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  • Michael Jian

Patients before Patients: Canada Must Support the TRIPs Waiver for COVID-19 Vaccines


Intellectual property is currently a barrier to swiftly scaling up the production of vaccines and other COVID-19-related health products. To address this problem, India and South Africa, with the support of more than 100 countries, submitted a TRIPS Agreement waiver proposal at the WTO, requesting that countries be allowed to temporarily waive intellectual property rights for technologies related to COVID-19 prevention, containment, and treatment. Unfortunately, the wealthy G-7 nations, home to major pharmaceutical companies, blocked the proposal. It is extremely shameful for countries hoarding vaccines to deny access to less fortunate ones through the imposition of artificial scarcity. If Canada wants to minimize the risks of further mutations and to maintain its image as a humanitarian power, it must promote global vaccine equity and throw its full support behind the TRIPS waiver proposal.


Opponents of the waiver claim that it will not improve access to vaccines and other pandemic-related health products due to a lack of existing production capacity. This is simply not true as factories in Bangladesh and India that already make vaccines against viruses like hepatitis are unable to contribute to the international pandemic response because they lack the required licenses. For a case closer to home, Bolivia has been waiting since May for either the implementation of the TRIPS waiver or for COVID-19 vaccines to be added to the list of Schedule 1 drugs under Canada’s Patent Act to allow Biolyse Pharma, an Ontario-based company, to produce and then export 15 million generic doses of Johnson & Johnson’s vaccine[1].


The Bolivian Minister of Foreign Relations publicly criticized Ottawa’s lack of urgency and the inconsistency between Canada’s curated image as a champion for equity and its impediment of access to vaccines in the global south. Indeed, Ottawa is hesitant around waiving big pharma’s IP to encourage investments from the industry. The country is also reserved on the TRIPS waiver since it already purchased a large amount of vaccines from the relevant companies[2]. The government is embarrassing Canadians through its prioritization of profits over human lives. It is past time for developed nations like Canada to show what our words are worth and to assume moral responsibility in the international pandemic response through supporting IP protection exemptions like the TRIPS waiver.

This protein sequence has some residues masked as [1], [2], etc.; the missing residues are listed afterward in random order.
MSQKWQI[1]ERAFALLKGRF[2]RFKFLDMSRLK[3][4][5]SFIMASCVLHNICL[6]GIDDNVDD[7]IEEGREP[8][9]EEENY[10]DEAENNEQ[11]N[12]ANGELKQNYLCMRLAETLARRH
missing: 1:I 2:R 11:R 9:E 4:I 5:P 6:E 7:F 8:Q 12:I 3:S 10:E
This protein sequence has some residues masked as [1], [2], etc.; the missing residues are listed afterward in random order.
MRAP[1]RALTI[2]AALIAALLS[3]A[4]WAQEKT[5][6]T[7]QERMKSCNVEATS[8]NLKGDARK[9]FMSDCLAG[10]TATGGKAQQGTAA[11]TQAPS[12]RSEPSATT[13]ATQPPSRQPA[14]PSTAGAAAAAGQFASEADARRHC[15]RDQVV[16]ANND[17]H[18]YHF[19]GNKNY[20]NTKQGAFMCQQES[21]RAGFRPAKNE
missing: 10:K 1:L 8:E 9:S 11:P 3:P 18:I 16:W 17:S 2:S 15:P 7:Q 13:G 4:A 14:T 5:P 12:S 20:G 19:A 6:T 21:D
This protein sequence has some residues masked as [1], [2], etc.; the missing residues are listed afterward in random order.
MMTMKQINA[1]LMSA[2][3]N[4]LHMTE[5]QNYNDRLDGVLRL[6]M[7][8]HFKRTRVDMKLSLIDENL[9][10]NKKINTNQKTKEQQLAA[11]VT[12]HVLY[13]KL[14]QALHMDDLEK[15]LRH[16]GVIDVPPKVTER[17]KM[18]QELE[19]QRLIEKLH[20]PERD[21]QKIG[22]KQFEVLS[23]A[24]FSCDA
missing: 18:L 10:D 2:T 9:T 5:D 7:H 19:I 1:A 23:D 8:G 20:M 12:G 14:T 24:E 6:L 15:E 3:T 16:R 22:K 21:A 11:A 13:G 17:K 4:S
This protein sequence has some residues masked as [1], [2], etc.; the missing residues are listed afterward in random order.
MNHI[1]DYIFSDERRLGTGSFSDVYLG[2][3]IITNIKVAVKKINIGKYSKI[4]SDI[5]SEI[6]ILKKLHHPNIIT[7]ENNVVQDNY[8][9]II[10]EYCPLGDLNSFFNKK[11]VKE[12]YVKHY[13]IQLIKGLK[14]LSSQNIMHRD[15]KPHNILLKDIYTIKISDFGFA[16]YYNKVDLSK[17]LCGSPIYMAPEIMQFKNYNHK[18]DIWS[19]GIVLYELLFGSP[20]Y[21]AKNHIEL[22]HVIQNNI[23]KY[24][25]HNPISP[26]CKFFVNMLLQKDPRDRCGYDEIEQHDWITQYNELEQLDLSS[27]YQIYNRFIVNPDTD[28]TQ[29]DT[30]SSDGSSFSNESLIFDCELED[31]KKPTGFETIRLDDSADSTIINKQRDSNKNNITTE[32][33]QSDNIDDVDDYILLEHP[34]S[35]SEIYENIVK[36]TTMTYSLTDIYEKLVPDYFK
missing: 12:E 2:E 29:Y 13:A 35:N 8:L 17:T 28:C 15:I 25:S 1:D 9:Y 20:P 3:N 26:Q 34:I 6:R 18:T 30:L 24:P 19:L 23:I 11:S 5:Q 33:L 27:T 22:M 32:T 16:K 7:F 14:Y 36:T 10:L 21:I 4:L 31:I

Big pharma advocates also argue that the TRIPS waiver would harm innovation and deter companies from developing vaccines in the future. This claim disregards the fact that public money paid for vaccine research. All approved COVID-19 vaccines were developed in large part with government support, accounting for up to 97.1% of R&D funding in the case of the Oxford-AstraZeneca vaccine[3]. It is unconscionable to prioritize big pharma’s profits over people, especially when we, the taxpayers, helped foot the bill for their IPs.


The adoption of the TRIPS waiver would benefit Canada and every other country in the world as making use of idle vaccine manufacturing capacity would help end the pandemic faster. Currently, experts estimate that most low-income nations will take until 2024 to achieve mass immunization. This puts all of us at risk since the virus will continue mutating, potentially into more infectious variants, if it is not controlled now. Indeed, the global spread of the Delta and Omicron variants shows that no one is safe until everyone is safe.

[1] See Laura Osman, “Bolivia calls on Canada to waive patent and export COVID-19 vaccines”, The Globe and Mail (November 9 2021), online: < https://www.theglobeandmail.com/canada/article-bolivia-calls-on-canada-to-waive-patent-and-export-covid-19-vaccines-2/>. [2] Ibid. [3] See Michael Safi, “Oxford/AstraZeneca Covid vaccine research ‘was 97% publicly funded’ ”, The Guardian (April 15 2021), online: <https://www.theguardian.com/science/2021/apr/15/oxfordastrazeneca-covid-vaccine-research-was-97-publicly-funded>.

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